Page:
Conquest confident it can raise standards, despite latest report

Darren Grayson chief executive of East Sussex Hospitals Trust
Darren Grayson chief executive of East Sussex Hospitals Trust

HOSPITAL bosses remain upbeat they can raise standards at the Conquest despite a health watchdog’s report this week highlighting ongoing failings.

The Care Quality Commission (CQC) heavily criticised East Sussex Healthcare NHS Trust, which also runs the DGH in neighbouring Eastbourne, earlier this year finnding a litany of problems across both hospitals.

Its original report on the Conquest cited patients going thirsty after water was left out of reach, staff lacking appropriate training and a pensioner being left on a trolley for seven hours despite nursing a broken hip.

The trust was given until September 2 to improve, or possibly face being forced to close certain services.

Hospital chiefs issued anapology to patients, promising to improve, but a follow-up inspection report released on Wednesday showed the Conquest is still not meeting some targets.

The latest report noted several improvements, including healthier staffing levels and better personal care and privacy being offered to patients, but it still highlighted a host of inconsistencies.

In one case, documentation on one patient who had fallen at home said there was no bruising or redness but CQC inspectors saw she had a badly bruised face.

Record-taking and care plans still remained incomplete on some wards during the CQC’s latest visit and levels of record taking differed from ward to ward. Some failed to take the patient’s individual needs, such has how often they needed a drink.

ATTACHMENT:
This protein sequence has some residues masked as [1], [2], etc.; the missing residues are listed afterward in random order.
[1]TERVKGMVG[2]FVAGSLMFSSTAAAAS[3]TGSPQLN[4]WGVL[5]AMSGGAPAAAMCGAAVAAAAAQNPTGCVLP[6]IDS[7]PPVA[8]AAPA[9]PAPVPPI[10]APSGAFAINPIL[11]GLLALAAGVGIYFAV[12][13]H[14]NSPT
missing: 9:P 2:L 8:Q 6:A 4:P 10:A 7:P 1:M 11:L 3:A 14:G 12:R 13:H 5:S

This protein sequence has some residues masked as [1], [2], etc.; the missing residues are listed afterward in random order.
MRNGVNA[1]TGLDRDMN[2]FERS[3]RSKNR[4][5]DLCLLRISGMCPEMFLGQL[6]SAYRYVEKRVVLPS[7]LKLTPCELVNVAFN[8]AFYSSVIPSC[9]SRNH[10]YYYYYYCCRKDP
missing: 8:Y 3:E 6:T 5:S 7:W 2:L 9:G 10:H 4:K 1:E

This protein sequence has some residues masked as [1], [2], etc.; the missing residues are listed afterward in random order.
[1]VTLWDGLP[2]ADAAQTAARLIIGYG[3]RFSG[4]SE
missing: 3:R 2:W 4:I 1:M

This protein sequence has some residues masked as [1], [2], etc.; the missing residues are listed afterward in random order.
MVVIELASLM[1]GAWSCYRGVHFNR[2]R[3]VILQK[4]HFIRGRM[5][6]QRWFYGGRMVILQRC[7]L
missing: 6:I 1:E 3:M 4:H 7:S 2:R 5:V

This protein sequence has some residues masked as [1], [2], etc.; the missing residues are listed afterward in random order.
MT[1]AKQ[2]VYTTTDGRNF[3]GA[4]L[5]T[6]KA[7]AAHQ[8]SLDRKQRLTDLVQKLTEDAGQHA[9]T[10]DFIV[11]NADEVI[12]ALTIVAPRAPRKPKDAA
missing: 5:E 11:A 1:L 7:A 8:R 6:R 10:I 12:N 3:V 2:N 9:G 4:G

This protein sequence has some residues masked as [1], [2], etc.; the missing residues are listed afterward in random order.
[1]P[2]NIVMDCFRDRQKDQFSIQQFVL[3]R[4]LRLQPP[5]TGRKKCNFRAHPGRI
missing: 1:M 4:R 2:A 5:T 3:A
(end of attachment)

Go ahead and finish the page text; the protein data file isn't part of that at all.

There was also little involvement with vulnerable patients’ families in care and treatment decisions, the CQC said.

The trust now has just two weeks to send a detailed report back to the CQC to outline exactly how it plans to improve standards before the September 2 deadline.

Earlier this week the trust’s board met at the DGH to discuss the CQC report.

Darren Grayson, chief executive, said compliance was essentially ‘the day job’ and staff should not be looking at it as anything they should not have been doing already.

He told fellow members the focus should be less on compliance with the report and more about giving the patients ‘the standards they deserve’.

Mr Grayson said: “We still have some way to go but we have done a hell of a lot of work. There is more to do and we have continued to make improvements since this visit.

“We are committed to get every aspect of care right for all our patients all of the time.

“It is pleasing to note that the positive views of patients about their care, treatment and support are also reflected in our own patient satisfaction discharge survey, with 95 per cent of patients rating their overall care as ‘good’, ‘very good’ or ‘excellent’ between April to June this year.

“I am confident the actions we are taking will address the concerns raised by the CQC.”